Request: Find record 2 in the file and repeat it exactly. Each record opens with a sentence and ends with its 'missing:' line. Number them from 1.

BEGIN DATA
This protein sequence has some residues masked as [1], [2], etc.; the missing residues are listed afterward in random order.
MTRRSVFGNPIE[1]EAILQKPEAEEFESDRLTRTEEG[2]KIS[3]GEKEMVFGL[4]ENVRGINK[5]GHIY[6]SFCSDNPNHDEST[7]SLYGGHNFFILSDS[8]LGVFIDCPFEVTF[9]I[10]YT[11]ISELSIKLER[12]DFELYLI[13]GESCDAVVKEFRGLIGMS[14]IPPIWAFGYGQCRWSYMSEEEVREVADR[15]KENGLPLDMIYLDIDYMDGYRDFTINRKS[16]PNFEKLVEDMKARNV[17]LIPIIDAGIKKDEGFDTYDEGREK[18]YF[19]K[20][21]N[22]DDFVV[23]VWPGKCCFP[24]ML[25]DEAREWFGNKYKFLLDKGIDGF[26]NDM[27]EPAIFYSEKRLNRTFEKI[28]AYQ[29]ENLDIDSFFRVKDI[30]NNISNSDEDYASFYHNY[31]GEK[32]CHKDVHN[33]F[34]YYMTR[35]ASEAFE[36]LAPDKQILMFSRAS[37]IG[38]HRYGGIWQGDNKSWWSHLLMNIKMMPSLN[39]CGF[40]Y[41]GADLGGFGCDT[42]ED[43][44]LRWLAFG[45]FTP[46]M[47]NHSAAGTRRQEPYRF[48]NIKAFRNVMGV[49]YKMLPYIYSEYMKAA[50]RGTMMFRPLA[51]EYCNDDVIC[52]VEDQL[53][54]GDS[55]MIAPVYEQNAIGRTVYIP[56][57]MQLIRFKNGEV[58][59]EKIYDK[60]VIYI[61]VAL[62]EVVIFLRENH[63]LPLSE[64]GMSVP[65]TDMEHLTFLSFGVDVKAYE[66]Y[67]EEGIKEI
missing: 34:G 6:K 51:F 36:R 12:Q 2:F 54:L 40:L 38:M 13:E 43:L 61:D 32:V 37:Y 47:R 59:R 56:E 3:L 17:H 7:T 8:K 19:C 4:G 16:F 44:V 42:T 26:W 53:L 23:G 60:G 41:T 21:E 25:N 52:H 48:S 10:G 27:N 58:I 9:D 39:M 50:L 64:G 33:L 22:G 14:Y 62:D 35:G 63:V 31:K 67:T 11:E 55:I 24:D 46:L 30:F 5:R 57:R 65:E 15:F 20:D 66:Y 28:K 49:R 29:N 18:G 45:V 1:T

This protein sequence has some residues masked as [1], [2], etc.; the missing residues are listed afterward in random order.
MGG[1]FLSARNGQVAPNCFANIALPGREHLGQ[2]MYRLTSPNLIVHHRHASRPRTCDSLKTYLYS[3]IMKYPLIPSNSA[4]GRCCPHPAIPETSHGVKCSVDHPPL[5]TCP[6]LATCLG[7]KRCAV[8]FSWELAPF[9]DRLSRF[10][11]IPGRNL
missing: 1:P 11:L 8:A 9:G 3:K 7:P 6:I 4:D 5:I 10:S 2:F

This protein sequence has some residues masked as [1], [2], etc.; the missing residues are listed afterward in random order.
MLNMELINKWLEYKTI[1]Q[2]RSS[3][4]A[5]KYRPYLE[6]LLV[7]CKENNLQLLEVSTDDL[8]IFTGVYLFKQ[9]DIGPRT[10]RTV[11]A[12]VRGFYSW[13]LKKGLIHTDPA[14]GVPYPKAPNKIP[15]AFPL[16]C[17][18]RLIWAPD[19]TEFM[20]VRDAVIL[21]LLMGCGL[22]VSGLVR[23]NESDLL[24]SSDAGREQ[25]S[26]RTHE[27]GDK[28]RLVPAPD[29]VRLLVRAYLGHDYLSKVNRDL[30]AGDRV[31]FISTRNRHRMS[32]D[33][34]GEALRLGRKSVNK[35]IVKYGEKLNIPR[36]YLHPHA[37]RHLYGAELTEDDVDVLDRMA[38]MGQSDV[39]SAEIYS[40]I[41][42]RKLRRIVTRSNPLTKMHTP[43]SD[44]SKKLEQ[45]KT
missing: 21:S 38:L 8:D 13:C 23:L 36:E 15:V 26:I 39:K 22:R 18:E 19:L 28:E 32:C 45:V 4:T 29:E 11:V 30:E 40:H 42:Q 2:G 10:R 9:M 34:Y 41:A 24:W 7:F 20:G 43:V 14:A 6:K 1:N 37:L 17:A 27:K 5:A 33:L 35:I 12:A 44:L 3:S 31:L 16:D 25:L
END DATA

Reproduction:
This protein sequence has some residues masked as [1], [2], etc.; the missing residues are listed afterward in random order.
MGG[1]FLSARNGQVAPNCFANIALPGREHLGQ[2]MYRLTSPNLIVHHRHASRPRTCDSLKTYLYS[3]IMKYPLIPSNSA[4]GRCCPHPAIPETSHGVKCSVDHPPL[5]TCP[6]LATCLG[7]KRCAV[8]FSWELAPF[9]DRLSRF[10][11]IPGRNL
missing: 1:P 11:L 8:A 9:G 3:K 7:P 6:I 4:D 5:I 10:S 2:F